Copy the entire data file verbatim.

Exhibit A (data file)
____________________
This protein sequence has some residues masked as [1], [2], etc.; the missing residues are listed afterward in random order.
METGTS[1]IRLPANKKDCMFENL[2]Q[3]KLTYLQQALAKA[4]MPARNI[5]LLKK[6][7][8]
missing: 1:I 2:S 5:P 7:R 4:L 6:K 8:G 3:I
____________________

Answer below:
This protein sequence has some residues masked as [1], [2], etc.; the missing residues are listed afterward in random order.
METGTS[1]IRLPANKKDCMFENL[2]Q[3]KLTYLQQALAKA[4]MPARNI[5]LLKK[6][7][8]
missing: 1:I 2:S 5:P 7:R 4:L 6:K 8:G 3:I